Mortgage rates are still near record lows but they have been inching up slightly in recent weeks as the U.S. economy shows some signs of improving. The 30-year fixed-rate mortgage—the most popular choice among home buyers—reached its highest level in more than six months last week, averaging 3.63 percent, according to Freddie Mac figures.
Mortgage rates are projected to rise higher this year, which could make buying a home more expensive. But some housing analysts say that the higher rates could actually help aid the housing recovery.
Home buyers who have been lingering on the market may finally move forward on a purchase. The increasing rates may drive home the point that while borrowing is still cheap, they’d better lock in a rate now before rates move any higher.
“Rising interest rates alone are not enough to slow down the housing recovery,” Barney Hartman-Glaser, a real estate finance professor at Duke University, told Fortune. “My sense is that underwriting standards are getting easier to satisfy, and so we would expect rates to rise as slightly more risky borrowers are brought into the fold.”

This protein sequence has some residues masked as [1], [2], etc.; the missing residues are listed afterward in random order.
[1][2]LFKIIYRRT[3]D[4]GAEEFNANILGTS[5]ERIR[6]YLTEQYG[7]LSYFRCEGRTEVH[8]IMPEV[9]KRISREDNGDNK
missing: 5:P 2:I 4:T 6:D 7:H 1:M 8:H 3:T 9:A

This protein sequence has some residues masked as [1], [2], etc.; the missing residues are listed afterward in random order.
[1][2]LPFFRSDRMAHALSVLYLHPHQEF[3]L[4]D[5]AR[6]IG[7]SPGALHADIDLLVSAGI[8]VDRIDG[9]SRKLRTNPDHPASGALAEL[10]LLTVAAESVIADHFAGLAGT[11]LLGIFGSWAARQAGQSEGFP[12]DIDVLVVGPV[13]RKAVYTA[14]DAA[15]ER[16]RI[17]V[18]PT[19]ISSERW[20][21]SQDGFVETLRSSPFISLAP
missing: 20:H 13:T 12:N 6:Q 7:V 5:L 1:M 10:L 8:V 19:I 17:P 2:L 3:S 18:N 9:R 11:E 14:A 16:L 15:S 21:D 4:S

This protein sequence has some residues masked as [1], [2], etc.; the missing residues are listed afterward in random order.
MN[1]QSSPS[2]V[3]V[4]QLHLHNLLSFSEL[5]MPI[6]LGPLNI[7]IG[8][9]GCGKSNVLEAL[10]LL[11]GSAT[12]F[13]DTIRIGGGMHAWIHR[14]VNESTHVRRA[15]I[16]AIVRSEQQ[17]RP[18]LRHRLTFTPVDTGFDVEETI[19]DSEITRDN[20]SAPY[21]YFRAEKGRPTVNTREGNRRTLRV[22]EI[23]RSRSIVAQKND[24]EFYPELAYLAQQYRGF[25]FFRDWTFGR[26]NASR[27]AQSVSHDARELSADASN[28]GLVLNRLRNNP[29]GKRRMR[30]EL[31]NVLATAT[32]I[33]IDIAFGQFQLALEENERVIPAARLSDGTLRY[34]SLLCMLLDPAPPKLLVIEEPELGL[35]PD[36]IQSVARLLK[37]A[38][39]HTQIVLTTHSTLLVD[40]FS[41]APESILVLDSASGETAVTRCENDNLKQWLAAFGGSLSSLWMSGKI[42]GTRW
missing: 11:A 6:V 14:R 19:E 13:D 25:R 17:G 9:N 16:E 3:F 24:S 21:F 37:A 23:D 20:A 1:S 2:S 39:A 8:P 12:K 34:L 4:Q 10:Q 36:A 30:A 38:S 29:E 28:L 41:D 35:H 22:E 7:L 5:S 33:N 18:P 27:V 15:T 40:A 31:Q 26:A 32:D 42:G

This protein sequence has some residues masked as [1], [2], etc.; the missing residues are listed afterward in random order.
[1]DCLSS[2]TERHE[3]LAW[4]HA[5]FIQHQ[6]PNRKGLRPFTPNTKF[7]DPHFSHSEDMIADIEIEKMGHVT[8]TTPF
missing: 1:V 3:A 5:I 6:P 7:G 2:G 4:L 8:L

Andrea Heuson, finance professor at the University of Miami, says that the increase in mortgage rates also interestingly coincides with increased demand for loans across U.S. businesses—which also could prove positive for home sales. Commercial and industrial loans reached $1.5 trillion, up more than 12.5 percent in January from a year earlier. “The recent increase … bodes well for the future of the U.S. economy,” Heuson told Fortune. When businesses borrow more, she says that usually boosts the economy in several ways, from job growth to increasing consumer confidence as well as increasing home sales.
Source: “Why higher mortgage rates will help the housing market,” Fortune (March 18, 2013)